Nationalizing Fashion: Soviet Women's Fashion and the West, 1959-1967 Public Deposited

Downloadable Content

Download PDF
Last Modified
  • March 19, 2019
Creator
  • Olmsted, Virginia
    • Affiliation: College of Arts and Sciences, Department of History
Abstract
  • After Joseph Stalin's death in 1953, the growth of the fashion industry allowed the Soviet Union to compete with the West in both consumer and cultural production. This thesis explores the development of Soviet women's fashion, beginning with the Dior Show in Moscow in 1959 and ending with the International Exhibition of Clothing in August 1967. During this period, Soviet designers endeavored to create clothing that was simple, practical, feminine, and elegant as a contrast to the perceived excesses of Western fashion design. Designers had difficulties developing clothing based on these parameters, often resorting to imitating Western fashion trends. By the late 1960s, designers began to utilize national motifs and textiles from the Soviet republics in their clothing, believing that national dress was inherently beautiful and practical. The focus on national motifs did far more than make clothing distinctly Russian, Uzbek, Latvian, or Ukrainian. It made clothing distinctly Soviet.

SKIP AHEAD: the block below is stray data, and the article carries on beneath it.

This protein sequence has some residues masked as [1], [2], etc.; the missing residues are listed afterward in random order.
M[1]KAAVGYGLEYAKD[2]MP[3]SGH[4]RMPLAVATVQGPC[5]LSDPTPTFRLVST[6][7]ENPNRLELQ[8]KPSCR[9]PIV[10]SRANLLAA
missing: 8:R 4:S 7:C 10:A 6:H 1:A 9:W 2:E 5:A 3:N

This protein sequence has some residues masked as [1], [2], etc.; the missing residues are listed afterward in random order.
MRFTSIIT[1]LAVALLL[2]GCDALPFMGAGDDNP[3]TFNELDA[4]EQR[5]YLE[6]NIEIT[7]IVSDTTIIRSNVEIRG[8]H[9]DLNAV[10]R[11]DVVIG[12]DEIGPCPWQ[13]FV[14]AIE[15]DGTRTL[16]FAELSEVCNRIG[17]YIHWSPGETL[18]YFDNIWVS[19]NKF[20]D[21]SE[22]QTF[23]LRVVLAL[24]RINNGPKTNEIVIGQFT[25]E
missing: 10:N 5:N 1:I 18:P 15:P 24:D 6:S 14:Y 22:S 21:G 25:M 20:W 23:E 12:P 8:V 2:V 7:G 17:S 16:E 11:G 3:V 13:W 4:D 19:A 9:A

Date of publication
Keyword
Subject
DOI
Identifier
Resource type
Rights statement
  • In Copyright
Advisor
  • McReynolds, Louise
  • Raleigh, Donald
  • Bryant, Chad
Degree
  • Master of Arts
Degree granting institution
  • University of North Carolina at Chapel Hill Graduate School
Graduation year
  • 2015
Language
Publisher
Place of publication
  • Chapel Hill, NC
Access
  • There are no restrictions to this item.
Parents:

This work has no parents.

Items